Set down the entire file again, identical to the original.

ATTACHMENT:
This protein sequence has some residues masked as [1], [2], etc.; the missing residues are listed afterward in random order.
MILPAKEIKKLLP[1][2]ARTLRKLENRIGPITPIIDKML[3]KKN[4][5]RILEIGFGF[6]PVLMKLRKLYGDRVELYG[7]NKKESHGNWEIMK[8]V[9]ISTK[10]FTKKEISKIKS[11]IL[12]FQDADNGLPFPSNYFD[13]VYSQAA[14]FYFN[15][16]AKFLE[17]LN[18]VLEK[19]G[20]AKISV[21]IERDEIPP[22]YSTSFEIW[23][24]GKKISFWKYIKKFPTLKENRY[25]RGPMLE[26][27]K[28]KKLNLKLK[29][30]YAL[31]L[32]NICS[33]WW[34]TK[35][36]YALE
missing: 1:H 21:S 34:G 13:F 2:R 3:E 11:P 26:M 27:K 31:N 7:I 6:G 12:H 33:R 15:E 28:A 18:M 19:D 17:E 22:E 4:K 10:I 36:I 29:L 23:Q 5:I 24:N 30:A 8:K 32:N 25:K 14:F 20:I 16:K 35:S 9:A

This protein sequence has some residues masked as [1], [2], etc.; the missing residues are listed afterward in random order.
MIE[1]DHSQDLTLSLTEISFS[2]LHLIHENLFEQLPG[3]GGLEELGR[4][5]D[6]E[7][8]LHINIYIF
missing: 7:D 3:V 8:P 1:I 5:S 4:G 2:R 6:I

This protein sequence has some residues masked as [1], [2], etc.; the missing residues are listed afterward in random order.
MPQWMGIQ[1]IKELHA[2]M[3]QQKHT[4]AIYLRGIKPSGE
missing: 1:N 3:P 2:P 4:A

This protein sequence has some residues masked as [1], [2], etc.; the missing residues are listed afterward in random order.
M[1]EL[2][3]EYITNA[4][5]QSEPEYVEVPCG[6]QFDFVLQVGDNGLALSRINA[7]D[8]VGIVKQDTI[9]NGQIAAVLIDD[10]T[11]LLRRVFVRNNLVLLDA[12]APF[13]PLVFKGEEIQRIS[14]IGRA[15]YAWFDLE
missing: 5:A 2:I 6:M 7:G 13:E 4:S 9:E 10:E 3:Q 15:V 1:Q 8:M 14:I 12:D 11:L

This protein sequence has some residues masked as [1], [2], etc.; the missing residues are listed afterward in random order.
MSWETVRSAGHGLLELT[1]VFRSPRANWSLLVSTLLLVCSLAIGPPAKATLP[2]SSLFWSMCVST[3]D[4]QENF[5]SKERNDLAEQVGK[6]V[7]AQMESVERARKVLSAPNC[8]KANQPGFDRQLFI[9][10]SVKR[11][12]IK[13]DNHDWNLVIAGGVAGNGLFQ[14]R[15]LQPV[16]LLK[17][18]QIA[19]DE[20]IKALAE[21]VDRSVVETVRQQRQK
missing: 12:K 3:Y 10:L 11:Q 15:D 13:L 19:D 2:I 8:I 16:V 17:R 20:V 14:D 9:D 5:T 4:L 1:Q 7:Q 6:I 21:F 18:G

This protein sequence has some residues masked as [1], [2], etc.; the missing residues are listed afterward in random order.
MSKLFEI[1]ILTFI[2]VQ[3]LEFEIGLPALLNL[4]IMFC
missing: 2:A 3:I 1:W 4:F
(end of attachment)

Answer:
This protein sequence has some residues masked as [1], [2], etc.; the missing residues are listed afterward in random order.
MILPAKEIKKLLP[1][2]ARTLRKLENRIGPITPIIDKML[3]KKN[4][5]RILEIGFGF[6]PVLMKLRKLYGDRVELYG[7]NKKESHGNWEIMK[8]V[9]ISTK[10]FTKKEISKIKS[11]IL[12]FQDADNGLPFPSNYFD[13]VYSQAA[14]FYFN[15][16]AKFLE[17]LN[18]VLEK[19]G[20]AKISV[21]IERDEIPP[22]YSTSFEIW[23][24]GKKISFWKYIKKFPTLKENRY[25]RGPMLE[26][27]K[28]KKLNLKLK[29][30]YAL[31]L[32]NICS[33]WW[34]TK[35][36]YALE
missing: 1:H 21:S 34:G 13:F 2:R 3:E 11:P 26:M 27:K 31:N 7:I 6:G 12:H 33:R 15:E 28:A 18:M 19:D 17:E 22:E 4:K 10:I 36:I 29:L 23:Q 5:I 24:N 30:A 8:K 32:N 25:K 14:F 20:I 16:K 35:S 9:A

This protein sequence has some residues masked as [1], [2], etc.; the missing residues are listed afterward in random order.
MIE[1]DHSQDLTLSLTEISFS[2]LHLIHENLFEQLPG[3]GGLEELGR[4][5]D[6]E[7][8]LHINIYIF
missing: 7:D 3:V 8:P 1:I 5:S 4:G 2:R 6:I

This protein sequence has some residues masked as [1], [2], etc.; the missing residues are listed afterward in random order.
MPQWMGIQ[1]IKELHA[2]M[3]QQKHT[4]AIYLRGIKPSGE
missing: 1:N 3:P 2:P 4:A

This protein sequence has some residues masked as [1], [2], etc.; the missing residues are listed afterward in random order.
M[1]EL[2][3]EYITNA[4][5]QSEPEYVEVPCG[6]QFDFVLQVGDNGLALSRINA[7]D[8]VGIVKQDTI[9]NGQIAAVLIDD[10]T[11]LLRRVFVRNNLVLLDA[12]APF[13]PLVFKGEEIQRIS[14]IGRA[15]YAWFDLE
missing: 5:A 2:I 6:M 7:G 13:E 4:S 9:E 10:E 3:Q 15:V 1:Q 8:M 14:I 12:D 11:L

This protein sequence has some residues masked as [1], [2], etc.; the missing residues are listed afterward in random order.
MSWETVRSAGHGLLELT[1]VFRSPRANWSLLVSTLLLVCSLAIGPPAKATLP[2]SSLFWSMCVST[3]D[4]QENF[5]SKERNDLAEQVGK[6]V[7]AQMESVERARKVLSAPNC[8]KANQPGFDRQLFI[9][10]SVKR[11][12]IK[13]DNHDWNLVIAGGVAGNGLFQ[14]R[15]LQPV[16]LLK[17][18]QIA[19]DE[20]IKALAE[21]VDRSVVETVRQQRQK
missing: 12:K 3:Y 10:L 11:Q 15:D 13:L 19:D 2:I 8:I 16:V 17:R 20:V 14:D 9:D 5:T 4:L 1:Q 7:Q 6:I 21:F 18:G

This protein sequence has some residues masked as [1], [2], etc.; the missing residues are listed afterward in random order.
MSKLFEI[1]ILTFI[2]VQ[3]LEFEIGLPALLNL[4]IMFC
missing: 2:A 3:I 1:W 4:F